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Elitism, Opera, and Flip Flops: Looking into the La Scala Incident

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by Emily Cox

This past summer reached record high temperatures in Italy, soaring to 95 degrees Fahrenheit or more on a regular basis. In response to this, the general population has started donning flip flops, shorts and linen clothing as their everyday uniform to combat the oppressive heat.

This extended to the opera audiences attending a mid-July performance at La Scala, Milan’s famous opera house.

An article in The Telegraph claims that ‘the worst culprits’ are ‘normally foreign tourists’, but even the ‘normally-fashionable’ Italians on that particular evening were found arriving in scandalous shorts, unappealing mini-skirts and sandals.

La Scala’s dress code is clearly spelled out on its website, in both Italian and English.

“[Operagoers are] kindly requested to dress in keeping with the decorum of the Theatre, out of respect for the Theatre and for other viewers,” the site reads. “People wearing shorts or sleeveless t-shirts will not be allowed inside the auditorium; in this case, tickets will not be reimbursed.”

This relies on the ideal of the perfect audience member, the one who has disposable income and plenteous time to burn, and who would choose a night at the opera as a means of spending both. 

“One should treat going to the opera the same as going to a nice restaurant, and make an effort to look nice” one local singer said.

There are trends, however, that this ideal audience member exists as a dying breed. Spending trends and demographics have wildly changed with the emerging of the young professional as the leading spender in the global economy.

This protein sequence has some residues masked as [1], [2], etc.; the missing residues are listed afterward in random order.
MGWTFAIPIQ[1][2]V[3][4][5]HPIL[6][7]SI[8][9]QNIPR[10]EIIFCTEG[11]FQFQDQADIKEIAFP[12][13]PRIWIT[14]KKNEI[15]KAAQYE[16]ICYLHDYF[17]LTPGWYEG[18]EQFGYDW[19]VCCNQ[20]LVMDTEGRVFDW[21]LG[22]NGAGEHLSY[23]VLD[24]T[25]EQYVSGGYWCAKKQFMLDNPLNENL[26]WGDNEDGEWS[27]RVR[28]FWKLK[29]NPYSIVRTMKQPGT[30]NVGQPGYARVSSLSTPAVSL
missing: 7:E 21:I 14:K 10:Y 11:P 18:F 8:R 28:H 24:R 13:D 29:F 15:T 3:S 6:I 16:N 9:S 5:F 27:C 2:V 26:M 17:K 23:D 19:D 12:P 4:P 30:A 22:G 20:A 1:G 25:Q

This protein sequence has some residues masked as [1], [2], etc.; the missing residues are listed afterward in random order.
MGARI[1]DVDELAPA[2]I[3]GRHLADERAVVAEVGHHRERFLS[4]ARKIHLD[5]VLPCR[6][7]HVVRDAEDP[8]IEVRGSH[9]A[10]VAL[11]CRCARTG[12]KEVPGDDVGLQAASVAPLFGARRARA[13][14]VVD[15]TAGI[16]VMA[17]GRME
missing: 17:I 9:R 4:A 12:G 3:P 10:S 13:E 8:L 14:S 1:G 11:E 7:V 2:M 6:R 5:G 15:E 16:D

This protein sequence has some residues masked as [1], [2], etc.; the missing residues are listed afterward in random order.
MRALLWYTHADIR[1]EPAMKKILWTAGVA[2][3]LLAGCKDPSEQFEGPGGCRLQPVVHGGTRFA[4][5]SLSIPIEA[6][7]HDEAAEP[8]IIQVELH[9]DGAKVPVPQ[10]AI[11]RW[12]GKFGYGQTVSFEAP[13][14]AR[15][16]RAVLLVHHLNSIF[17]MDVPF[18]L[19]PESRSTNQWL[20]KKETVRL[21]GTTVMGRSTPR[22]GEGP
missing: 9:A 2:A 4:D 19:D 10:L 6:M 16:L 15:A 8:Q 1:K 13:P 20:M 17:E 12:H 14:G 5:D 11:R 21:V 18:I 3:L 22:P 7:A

“There has been added pressure now to say what kind of opera do we do, what are our production values, what’s our repertory, what is it about our performance that will compel people to come to our dates frequently at night at full price,” Head of Opera America Marc Scorca said. “Because there are so many alternatives including the Met Opera’s fantastic HD transmissions. Just doing inexpensive grand opera in a somewhat imitative style is no longer [enough].”

In other words, the donors of past generations are dying off, and their places are not necessarily being filled. The new million-dollar question of artistic directors across the nation has become how do you manage to attract new, younger audiences and encourage them to leave the comfort of their own homes, let alone convince them to pay hefty ticket prices to sit in the dark and be sung at for several hours?  

As reflected in the Forrester brief I previously cited, the key demographic/audience that businesses are targeting these days are a completely different animal than past generations. They are less interested in tradition and more interested in innovation, less concerned with spectacle and more concerned with content. They are more technologically-savvy and have very little patience with engaging in things that they do not connect with personally on some level.

We are allowed to love something and simultaneously recognize that it has faults, and that it needs to adapt, evolve and change in order to continue thriving in today’s world.


This is an abbreviated and objective version of a piece on Emily Cox’s blog you can read here.


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